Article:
Temperatures dropped into the teens this week, and with several weeks of winter ahead, local emergency officials are sharing tips on how to stay warm and safe during the cold days to come.
“From Jan. 1 to 19, there were 154 reported civilian home fire fatalities in the United States,” said Capt. Theresa Knops of Elkin Fire Department. “While it wasn’t the cause of all of them, heating and playing with heating sources were some of the causes.
“When you factor that with December, January and February are the highest months for home heating fires, we have some tips we’d like to share with the community,” Knops said.
The first tip provided by the fire department is to heat one’s home safely. “That means keep anything you can burn three feet away from the fireplace, wood stove, space heater and any other heat source, and make that three feet a kid-free zone also,” she said.
Another recommendation is to have chimneys cleaned and inspected annually, to prevent build up which can lead to chimney fires.
“It is really important to turn portable heaters off when you leave a room or go to bed,” Knops advised. “And never use a stove to heat your home.”
She said in this area sometimes people have a tendency to turn on the stove and open the oven door to heat a room instead of using a proper heating source.
“Generators should always be used outside the home because we know carbon monoxide poisoning can occur when it is used too close to a home or not vented properly,” Knops said.
Unfortunately, this rings close to home for the Elkin Fire Department who lost two children in October of 2012 to carbon monoxide poisoning after a generator was used in the kitchen to power a refrigerator.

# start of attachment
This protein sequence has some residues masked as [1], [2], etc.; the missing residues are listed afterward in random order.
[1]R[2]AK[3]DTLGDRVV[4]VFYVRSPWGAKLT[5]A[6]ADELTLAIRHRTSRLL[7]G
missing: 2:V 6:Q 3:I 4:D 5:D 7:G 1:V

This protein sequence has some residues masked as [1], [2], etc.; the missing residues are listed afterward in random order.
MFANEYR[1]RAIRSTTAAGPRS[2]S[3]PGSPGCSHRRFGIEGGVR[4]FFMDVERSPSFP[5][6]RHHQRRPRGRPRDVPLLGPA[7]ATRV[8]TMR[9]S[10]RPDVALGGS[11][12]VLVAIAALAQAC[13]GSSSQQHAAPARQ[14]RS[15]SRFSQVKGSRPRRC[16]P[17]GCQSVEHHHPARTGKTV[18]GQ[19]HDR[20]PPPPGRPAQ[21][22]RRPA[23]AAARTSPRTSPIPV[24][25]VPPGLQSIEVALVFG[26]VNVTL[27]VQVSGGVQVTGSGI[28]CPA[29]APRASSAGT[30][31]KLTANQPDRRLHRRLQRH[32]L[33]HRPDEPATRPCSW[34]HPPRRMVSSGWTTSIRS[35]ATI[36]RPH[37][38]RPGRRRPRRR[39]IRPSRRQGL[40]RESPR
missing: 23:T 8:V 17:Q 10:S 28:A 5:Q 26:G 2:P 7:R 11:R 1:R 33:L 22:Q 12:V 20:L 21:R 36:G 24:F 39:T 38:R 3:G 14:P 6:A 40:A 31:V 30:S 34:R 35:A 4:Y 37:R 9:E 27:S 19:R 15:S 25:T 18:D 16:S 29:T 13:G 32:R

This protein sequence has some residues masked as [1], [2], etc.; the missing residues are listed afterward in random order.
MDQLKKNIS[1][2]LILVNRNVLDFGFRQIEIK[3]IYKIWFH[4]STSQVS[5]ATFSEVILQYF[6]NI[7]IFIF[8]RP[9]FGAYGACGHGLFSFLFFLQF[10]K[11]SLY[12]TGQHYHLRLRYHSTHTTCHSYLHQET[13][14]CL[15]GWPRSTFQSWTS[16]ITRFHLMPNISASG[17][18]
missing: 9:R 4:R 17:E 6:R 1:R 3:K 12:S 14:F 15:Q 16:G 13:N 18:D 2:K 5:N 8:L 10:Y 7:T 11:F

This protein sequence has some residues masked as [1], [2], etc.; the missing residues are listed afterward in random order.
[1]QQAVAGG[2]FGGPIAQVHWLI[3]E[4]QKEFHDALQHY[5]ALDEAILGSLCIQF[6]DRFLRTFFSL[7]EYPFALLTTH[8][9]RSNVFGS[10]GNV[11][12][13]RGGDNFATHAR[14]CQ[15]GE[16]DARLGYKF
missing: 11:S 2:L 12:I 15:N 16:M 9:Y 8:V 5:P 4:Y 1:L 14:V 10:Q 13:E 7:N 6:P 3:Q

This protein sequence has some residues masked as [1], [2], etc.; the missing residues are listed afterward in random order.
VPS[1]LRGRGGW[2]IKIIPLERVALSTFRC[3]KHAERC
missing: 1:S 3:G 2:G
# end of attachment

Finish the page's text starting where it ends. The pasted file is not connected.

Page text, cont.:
Elkin Fire Lt. Kevin Carter said a couple lost their lives in the early 2000s in State Road when the husband forgot and left the vehicle running in the garage and they went upstairs and went to bed and the carbon monoxide infiltrated the home.
Knops said, “Any home using a heating source fueled with something that comes out of the ground, like wood or gas, then you want a carbon monoxide alarm and test it once a month. It is a colorless, odorless gas.”
She said it is important to refuel heat sources to the manufacturer’s guidelines and to be sure if a kerosene heater is used to vent the room and house by cracking a window, and to turn it off when going to sleep.
The fire officers also stressed testing smoke detectors monthly.
“If anyone in Elkin needs alarms, we still have some,” said Knops of free smoke and carbon monoxide alarms the department will come out and install in a home.
“I really want to emphasize everyone have working smoking alarms and carbon monoxide alarms if they have an alternate source of heat,” she said.
In the event the area gets snow, Knops also asked area residents to be sure to keep it three feet away from fire hydrants when it is shoveled.
For those who may be traveling in these cold temperatures, she advised them to keep an emergency car kit handy, with at least two notable items — water and a blanket.
The Federal Emergency Management Agency recommends including several items in a winter emergency travel kit — ice scraper, water, kitty litter for traction, shovel, flashlight, cell phone and car charger, and a thick coat.
Knops also suggested keeping a snack around. “Thank goodness we live in a community where people will stop and help,” she said.
Other preparedness tips can be found at ready.gov.
Carter said another tip is to have an escape plan, which is called EDITH for Evacuation Drills in the Home. “Practice that, have a safe meeting place so we know everyone’s out of the home so we don’t have to be in rescue mode and can focus on suppression,” he said. “I think that every home should have that. We have information here we can give them to help them with that.”
Another safety item Carter mentioned was being sure to extinguish any open flames like candles when they aren’t being watched or used.
Any Elkin residents who can use a smoke or carbon monoxide alarm can call the fire department at 336-794-6481.
Wendy Byerly Wood may be reached at 336-258-4035 or on Twitter @wendywoodeditor.